A System of Logic

John Stuart Mill

Book 6, Chapter 10, Footnote #02
Comte's generalization defended against Whewell's objections

This great generalisation is often unfavourably criticised (as by Dr. Whewell, for instance) under a misapprehension of its real import. The doctrine that the theological explanation of phenomena belongs only to the infancy of our knowledge of them, ought not to be construed as if it was equivalent to the assertion that mankind, as their knowledge advances, will necessarily cease to believe in any kind of theology. This was M. Comte's opinion; but it is by no means implied in his fundamental theorem. All that is implied is, that in an advanced state of human knowledge, no other Ruler of the World will be acknowledged than one who rules by universal laws, and does not at all, or does not unless in very peculiar cases, produce events by special interpositions. Originally all natural events were ascribed to such interpositions. At present every educated person rejects this explanation in regard to all classes of phenomena of which the laws have been fully ascertained; though some have not yet reached the point of referring all phenomena to the idea of Law, but believe that rain and sunshine, famine and pestilence, victory and defeat, death and life, are issues which the Creator does not leave to the operation of his general laws, but reserves to be decided by express acts of volition. M. Comte's theory is the negation of this doctrine.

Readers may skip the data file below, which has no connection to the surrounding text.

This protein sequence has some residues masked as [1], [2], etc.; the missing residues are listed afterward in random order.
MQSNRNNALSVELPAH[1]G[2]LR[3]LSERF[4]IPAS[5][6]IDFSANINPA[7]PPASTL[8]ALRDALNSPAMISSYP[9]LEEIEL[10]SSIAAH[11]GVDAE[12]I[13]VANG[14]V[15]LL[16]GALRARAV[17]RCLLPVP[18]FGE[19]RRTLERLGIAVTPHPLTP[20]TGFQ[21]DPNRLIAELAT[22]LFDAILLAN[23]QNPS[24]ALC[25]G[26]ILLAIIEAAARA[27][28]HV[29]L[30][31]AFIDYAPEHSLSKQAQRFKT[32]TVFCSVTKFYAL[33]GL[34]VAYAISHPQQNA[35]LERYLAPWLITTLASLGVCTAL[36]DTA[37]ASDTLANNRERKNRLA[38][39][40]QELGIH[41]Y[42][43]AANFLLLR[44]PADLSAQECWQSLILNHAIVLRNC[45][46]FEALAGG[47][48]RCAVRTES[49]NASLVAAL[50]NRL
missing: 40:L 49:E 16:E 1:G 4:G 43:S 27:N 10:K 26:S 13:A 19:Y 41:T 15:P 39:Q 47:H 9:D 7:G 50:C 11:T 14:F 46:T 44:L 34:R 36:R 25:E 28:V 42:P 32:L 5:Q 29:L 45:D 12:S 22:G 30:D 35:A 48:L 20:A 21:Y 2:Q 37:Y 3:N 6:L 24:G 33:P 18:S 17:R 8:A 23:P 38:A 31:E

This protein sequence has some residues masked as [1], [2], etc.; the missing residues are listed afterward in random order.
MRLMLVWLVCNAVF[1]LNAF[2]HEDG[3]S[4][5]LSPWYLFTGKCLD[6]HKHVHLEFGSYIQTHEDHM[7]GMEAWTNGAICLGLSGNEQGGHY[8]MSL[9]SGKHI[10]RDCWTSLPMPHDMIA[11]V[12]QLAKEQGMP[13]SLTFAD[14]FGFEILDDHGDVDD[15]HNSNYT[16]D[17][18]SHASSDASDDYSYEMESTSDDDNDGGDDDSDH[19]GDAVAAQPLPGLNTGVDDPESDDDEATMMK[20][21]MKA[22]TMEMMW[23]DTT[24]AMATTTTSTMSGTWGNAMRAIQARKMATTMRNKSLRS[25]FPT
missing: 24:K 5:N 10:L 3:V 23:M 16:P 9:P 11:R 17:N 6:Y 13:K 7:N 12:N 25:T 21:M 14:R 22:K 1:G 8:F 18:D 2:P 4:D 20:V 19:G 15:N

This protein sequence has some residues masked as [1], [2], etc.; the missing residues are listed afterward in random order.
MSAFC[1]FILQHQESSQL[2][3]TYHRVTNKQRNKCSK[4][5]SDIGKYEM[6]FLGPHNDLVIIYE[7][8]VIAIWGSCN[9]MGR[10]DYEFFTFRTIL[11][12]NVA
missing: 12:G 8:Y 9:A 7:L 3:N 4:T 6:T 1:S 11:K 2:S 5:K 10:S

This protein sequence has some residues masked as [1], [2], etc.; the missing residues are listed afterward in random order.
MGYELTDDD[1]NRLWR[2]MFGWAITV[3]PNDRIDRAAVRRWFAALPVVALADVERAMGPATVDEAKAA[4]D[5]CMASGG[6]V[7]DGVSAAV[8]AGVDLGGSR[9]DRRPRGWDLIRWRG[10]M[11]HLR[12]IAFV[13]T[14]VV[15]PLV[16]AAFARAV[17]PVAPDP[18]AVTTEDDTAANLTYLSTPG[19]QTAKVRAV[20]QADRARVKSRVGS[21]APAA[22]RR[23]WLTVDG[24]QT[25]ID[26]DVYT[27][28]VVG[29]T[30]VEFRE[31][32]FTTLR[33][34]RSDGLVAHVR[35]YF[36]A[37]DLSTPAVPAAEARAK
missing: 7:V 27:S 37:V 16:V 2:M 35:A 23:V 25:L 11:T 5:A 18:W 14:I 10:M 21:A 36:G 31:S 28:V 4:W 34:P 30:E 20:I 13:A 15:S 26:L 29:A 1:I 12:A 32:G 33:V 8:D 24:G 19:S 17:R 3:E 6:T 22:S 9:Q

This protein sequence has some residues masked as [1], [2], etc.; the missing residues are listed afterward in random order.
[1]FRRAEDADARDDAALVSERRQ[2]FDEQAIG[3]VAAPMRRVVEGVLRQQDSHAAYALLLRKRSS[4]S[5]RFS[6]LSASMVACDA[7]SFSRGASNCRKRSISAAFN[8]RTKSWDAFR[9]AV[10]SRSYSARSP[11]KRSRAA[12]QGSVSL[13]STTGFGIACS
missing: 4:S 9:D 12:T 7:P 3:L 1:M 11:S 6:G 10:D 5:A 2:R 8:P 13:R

Dr. Whewell equally misunderstands M. Comte's doctrine respecting the second or rnetaphyical stage of speculation. M. Comte did not mean that ``discussions concerning ideas'' are limited to an early stage of inquiry, and cease when science enters into the positive stage. (Philosophy of Discovery, p. 226 et seq.) In all M. Comte's speculations as much stress is laid on the process of clearing up out conceptious as on the ascertainment of facts. When M. Comte speaks of the metaphysical stage of speculation, he means the stage in which men speak of ``Nature'' and other abstractions as if they were active forces, producing effects; when Nature is said to do this, or forbid that; when Nature's horror of a vacuum, Nature's non-admission of a break, Nature's vis medicatrix were offered as explanations of phenomena; when the qualities of things were mistaken for real entities dwelling in the things; when the phenomena of living bodies were thought to be accounted for by being referred to a ``vital force''; when, in short, the abstract names of phenomena were mistaken for the causes of their existence. In this sense of the word it cannot be reasonably denied that the metaphysical explanation of phenomena, equally with the theological, gives way before the advance of real science.

That the final, or positive stage, as conceived by M. Comte, has been equally misunderstood, and that, notwithstanding some expressions open to just criticism, M. Comte never dreamed of denying the legitimacy of inquiry into all causes which are accessible to human investigation, I have pointed out in a former place.

[Back to:]
Sol, Book 6, Chapter 10 Of the Inverse Deductive, or Historical Method.